Thanks to geopolitical concerns stemming from China and the Middle East, investors are turning their attention to gold as a safe haven.
Gold reclaimed the US$1,300 per ounce level during Monday’s (May 13) session thanks to Beijing declaring a retaliatory tariff hike in response to the US raising tariffs on Chinese goods last week, sending investors towards the safe haven of the yellow metal.
China revised its US tariff target list to US$60 billion as a way to hit back at Washington for tariffs imposed on US$200 billion of Chinese goods.
“China retaliating as fast as they did was a clear signal they’re not going to be pushed around,” Samantha Azzarello, global market strategist for JP Morgan Asset Management, said to Bloomberg.
Upon news of China’s retaliation, US President Donald Trump said that he will meet Chinese President Xi Jinping next month to address the growing trade war tensions between the two powerful countries. The statement sent the global markets into a state of insecurity and fear.
“Markets would like a little bit more play nice and maybe even a bit of complacency from China,” Azzarello added.
In addition to the US dollar retreating as trade concerns grew, US Treasury yields fell to six week lows in Monday’s session, as investors threw additional support behind gold.
However, as of Tuesday (May 14) morning, the yellow metal had retreated slightly as the US and China came to the decision to take a more optimistic tone in regards to their trade dispute.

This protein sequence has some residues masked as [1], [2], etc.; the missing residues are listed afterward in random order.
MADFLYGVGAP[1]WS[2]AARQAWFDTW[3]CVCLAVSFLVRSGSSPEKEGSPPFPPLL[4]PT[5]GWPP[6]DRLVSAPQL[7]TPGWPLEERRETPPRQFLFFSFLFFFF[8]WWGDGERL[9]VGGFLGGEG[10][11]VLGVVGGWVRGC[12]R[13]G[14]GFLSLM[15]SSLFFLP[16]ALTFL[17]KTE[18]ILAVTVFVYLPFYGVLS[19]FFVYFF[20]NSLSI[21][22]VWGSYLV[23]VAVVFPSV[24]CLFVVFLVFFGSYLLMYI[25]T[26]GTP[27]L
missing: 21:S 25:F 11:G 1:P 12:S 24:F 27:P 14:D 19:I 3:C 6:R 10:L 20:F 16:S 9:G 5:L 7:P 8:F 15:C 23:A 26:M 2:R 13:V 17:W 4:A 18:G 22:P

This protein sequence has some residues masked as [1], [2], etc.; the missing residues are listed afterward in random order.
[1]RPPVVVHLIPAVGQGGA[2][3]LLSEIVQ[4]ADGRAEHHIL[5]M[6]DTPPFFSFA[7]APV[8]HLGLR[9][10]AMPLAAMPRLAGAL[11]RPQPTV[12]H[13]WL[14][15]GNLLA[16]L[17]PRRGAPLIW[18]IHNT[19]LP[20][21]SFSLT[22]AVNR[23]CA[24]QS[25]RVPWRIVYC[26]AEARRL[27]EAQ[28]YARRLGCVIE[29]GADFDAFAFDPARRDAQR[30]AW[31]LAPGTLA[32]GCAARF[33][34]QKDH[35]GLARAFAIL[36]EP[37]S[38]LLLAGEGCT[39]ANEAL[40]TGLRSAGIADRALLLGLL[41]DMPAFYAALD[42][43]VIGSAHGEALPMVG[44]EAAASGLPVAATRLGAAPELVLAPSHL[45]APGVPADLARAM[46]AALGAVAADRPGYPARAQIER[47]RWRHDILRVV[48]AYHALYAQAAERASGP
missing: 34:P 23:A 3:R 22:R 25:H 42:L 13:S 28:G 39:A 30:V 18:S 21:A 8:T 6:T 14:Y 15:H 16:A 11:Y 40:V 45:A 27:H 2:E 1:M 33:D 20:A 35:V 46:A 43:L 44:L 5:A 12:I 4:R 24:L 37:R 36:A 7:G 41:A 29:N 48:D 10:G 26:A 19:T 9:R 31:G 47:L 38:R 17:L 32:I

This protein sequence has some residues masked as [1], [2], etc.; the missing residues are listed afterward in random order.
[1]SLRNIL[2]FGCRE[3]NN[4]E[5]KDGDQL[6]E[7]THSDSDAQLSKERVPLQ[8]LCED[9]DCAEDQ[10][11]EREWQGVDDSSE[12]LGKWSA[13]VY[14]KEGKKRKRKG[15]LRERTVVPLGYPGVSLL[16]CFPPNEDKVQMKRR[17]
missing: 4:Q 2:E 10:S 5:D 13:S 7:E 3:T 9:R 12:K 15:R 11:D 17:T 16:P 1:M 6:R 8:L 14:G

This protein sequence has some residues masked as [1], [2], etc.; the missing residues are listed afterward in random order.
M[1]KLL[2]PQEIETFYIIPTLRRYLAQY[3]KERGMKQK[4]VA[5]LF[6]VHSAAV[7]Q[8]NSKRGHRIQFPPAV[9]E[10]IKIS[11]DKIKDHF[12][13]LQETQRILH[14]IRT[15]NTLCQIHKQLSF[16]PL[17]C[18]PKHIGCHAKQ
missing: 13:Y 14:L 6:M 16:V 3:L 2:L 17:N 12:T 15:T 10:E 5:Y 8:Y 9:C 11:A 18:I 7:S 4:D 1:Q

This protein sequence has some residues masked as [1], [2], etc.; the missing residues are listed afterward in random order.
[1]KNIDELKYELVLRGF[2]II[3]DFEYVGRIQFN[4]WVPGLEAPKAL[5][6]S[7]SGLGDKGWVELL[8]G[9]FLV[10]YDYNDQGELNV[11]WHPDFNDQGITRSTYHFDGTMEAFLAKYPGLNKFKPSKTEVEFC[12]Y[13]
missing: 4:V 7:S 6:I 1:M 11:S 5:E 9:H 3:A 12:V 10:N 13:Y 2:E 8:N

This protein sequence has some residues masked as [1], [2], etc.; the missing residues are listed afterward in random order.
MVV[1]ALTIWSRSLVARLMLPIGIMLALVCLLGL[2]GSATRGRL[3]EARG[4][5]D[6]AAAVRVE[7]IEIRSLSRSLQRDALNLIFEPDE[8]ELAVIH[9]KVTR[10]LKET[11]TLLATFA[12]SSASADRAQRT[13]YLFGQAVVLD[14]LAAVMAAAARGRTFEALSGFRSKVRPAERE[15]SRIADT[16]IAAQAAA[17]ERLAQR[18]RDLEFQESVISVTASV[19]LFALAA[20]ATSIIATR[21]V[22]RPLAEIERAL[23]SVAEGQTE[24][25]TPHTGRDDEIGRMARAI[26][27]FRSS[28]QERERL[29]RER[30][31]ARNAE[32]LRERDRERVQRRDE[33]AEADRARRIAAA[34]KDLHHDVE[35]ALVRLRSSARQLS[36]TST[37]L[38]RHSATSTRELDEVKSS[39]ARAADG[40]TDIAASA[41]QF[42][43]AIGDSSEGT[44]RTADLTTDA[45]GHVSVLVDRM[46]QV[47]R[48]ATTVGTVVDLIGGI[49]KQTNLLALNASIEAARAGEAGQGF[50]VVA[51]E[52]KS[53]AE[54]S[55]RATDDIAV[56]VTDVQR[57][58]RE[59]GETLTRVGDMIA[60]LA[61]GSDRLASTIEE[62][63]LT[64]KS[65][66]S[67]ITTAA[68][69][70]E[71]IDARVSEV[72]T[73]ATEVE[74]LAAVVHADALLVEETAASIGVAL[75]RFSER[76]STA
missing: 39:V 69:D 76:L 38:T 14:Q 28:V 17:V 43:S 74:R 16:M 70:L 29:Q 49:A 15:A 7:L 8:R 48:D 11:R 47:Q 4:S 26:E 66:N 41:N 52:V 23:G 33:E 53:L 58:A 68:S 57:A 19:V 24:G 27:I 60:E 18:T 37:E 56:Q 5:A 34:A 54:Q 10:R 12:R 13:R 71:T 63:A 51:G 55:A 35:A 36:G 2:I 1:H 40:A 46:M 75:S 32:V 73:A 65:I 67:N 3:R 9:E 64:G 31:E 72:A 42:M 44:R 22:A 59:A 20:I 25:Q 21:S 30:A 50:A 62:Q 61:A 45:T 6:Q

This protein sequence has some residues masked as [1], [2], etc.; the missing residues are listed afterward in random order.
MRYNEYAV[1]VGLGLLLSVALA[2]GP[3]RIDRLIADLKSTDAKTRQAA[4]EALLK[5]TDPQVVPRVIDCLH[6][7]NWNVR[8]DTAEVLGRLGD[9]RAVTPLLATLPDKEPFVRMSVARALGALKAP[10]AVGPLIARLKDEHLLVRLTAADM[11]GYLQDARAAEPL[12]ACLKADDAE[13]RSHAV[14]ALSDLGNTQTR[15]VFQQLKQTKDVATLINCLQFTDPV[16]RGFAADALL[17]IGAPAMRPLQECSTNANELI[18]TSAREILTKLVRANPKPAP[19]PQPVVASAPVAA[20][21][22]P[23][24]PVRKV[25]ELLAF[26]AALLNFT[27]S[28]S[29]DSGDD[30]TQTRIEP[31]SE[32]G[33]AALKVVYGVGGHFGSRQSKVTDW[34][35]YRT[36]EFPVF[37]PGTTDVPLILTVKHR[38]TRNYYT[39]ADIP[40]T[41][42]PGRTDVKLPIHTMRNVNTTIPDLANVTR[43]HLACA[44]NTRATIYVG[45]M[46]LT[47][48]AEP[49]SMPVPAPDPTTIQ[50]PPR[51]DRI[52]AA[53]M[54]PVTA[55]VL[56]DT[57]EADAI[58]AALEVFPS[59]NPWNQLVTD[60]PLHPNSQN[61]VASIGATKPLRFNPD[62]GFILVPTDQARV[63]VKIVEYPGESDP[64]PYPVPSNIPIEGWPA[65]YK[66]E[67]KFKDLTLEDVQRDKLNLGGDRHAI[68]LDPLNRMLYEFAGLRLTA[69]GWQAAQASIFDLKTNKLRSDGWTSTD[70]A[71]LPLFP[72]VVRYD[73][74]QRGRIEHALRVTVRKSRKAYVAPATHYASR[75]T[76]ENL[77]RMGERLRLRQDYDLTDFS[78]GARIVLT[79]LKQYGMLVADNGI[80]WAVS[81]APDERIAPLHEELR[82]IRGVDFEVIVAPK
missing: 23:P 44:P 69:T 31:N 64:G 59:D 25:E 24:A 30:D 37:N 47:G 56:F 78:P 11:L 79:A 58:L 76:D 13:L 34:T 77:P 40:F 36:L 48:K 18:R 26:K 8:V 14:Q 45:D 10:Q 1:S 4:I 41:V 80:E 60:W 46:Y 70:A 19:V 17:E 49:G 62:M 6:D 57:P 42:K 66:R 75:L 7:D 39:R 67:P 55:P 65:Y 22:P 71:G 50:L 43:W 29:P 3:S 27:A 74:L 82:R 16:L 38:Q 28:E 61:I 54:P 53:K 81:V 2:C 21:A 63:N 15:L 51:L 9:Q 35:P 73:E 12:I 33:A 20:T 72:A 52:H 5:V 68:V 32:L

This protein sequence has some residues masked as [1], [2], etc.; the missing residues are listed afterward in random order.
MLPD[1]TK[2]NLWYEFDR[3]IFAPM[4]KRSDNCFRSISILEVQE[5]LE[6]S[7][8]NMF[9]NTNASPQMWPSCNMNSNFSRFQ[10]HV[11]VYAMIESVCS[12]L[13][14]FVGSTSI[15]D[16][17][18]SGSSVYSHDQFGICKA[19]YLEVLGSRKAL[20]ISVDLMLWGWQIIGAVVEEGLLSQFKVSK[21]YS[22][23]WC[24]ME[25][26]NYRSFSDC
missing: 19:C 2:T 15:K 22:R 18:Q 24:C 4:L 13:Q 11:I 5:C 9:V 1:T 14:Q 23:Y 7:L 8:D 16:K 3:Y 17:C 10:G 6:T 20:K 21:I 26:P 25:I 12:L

“The most recent noise around the trade tensions has been settling a little bit,” said Carsten Menke, an analyst at Julius Baer (OTC Pink:JBARF,SWX:BAER).
“We’re hearing voices out of the US that the talks are going to continue and (also) see a little bit of recovery in equities. So it’s not all as negative as it had been in the past few days and that’s the reason gold is consolidating,” he added.
On Tuesday morning, Trump made remarks that recent discussions with China should prove successful and that he is optimistic that a resolution to the trade dispute is near.
Looking ahead, investors are now turning their attention to the intensifying tensions between the US and Iran after Saudi Arabia revealed that two of its oil tankers were included in attacks that took place off the coast of the United Arab Emirates.
“The Middle East escalation news brings us a step closer to a significant US military reprisal. Fears that China will weaponize US Treasuries in trade war retaliation is scaring the daylights out of markets even if it is unlikely,” said Stephen Innes, head of trading and market strategy at SPI Asset Management.
These geopolitical concerns are likely to keep the precious metal in the US$1,300 range for at least the next few sessions. As of 10:55 a.m. EDT on Tuesday, gold was trading at US$1,296.
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Securities Disclosure: I, Nicole Rashotte, hold no direct investment interest in any company mentioned in this article.